Public-key cryptography is a method of encryption where the sender and recipient do not need to rely on a shared secret. It is known also as "asymmetric cryptography" because the key used to encrypt is not the same as the key used to decrypt. Symmetric cryptography uses the same key for both operations, requiring that the sender and recipient of something both know the key used before they can exchange encrypted data.
The basics of public-key cryptography are fairly simple. You start by generating a rather large random number, and then using that number as input to a key generation algorithm. This will give you a private key, and from that private key you derive a public key (the reverse is not possible - one cannot determine the private key from the public key). The private key is usually protected by encrypting it with a symmetric cypher, using a passphrase, to protect the key from direct copying and use - otherwise the unprotected key could easily be copied and any messages encrypted to that key could be decrypted by the copier.
The public key is then shared with anyone who may wish to send you encrypted messages. Due to the one-way nature of generating public keys, there is no fear that someone with your public key could create your private key and decrypt messages sent to you. Though there are some who prefer to keep their public keys private as well, only sharing them with people they trust, this creates the same problem that public-key cryptography was designed to circumvent: the parties who wish to converse must first exchange information in a secure manner.
Armed with your public key, any person can now encrypt something to you. The encrypted data can only be decrypted by using the corresponding private key, so the security of the data is directly related to how securely the private key is kept. The public key is not actually used to encrypt the entire data stream, as it would be computationally prohibitive. Instead, a "session key" is generated, a more simple symmetric cypher is used to encrypt the data with the session key, and the asymmetric cypher is then used to encrypt the session key.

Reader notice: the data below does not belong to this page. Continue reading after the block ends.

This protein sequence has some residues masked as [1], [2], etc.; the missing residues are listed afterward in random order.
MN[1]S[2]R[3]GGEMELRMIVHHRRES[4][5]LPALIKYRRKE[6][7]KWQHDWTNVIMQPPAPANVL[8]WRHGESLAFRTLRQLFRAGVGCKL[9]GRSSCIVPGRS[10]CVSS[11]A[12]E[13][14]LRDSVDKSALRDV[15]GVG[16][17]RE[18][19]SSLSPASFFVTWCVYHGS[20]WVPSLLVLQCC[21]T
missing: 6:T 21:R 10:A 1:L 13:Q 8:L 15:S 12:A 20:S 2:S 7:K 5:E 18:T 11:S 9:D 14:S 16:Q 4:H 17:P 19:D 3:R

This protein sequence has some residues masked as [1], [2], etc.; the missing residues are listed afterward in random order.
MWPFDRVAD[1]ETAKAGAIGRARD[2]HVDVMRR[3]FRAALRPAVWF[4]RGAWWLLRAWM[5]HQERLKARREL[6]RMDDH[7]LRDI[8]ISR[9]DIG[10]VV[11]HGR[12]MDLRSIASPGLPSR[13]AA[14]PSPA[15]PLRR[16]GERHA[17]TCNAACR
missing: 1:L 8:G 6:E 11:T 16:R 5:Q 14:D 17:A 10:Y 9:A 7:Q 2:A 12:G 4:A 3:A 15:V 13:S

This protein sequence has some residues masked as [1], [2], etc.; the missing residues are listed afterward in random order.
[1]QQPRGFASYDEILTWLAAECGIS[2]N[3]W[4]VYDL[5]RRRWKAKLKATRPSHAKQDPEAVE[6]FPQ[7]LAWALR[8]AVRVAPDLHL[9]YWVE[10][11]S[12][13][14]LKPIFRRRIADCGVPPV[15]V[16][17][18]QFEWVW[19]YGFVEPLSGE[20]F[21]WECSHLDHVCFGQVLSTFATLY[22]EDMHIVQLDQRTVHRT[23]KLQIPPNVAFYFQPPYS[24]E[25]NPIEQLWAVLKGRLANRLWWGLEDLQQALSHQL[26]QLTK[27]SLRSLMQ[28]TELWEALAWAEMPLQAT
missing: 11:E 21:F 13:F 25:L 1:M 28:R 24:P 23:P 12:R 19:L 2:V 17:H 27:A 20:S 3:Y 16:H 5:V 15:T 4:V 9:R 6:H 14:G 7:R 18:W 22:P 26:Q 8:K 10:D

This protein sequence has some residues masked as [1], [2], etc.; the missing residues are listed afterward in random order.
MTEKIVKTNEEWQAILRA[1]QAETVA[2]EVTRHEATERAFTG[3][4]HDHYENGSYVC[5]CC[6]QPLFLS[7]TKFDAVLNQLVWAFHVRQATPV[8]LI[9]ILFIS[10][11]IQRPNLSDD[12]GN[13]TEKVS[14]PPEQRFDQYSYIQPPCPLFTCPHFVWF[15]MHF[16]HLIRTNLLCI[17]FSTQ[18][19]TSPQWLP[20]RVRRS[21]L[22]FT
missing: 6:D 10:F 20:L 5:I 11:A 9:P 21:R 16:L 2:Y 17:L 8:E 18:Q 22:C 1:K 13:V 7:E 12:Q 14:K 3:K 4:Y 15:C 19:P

Another feature of many public-key encryption methods is the ability to digitally sign data. This is done using the private key instead of the public key, and the public key can then be used to verify the signature. Of course, unless you have verified that the public key actually belongs to the person in question, all you have verified in the signature is that a particular private key did in fact sign the data. This brings us to the next issue of public-key cryptography, namely how to verify identities.
Verification of identities
The biggest problem with public-key cryptography is the fact that it says nothing about who owns the key. For this reason, there's a few methods of ensuring identities, the most common being a public-key infrastructure (PKI) or a web-of-trust method. In both methods, the public key is signed, much like any other data would be, by the private key of someone else. This signature can then be verified by anyone else, and trusted based on the trust instilled in the signer by the verifier.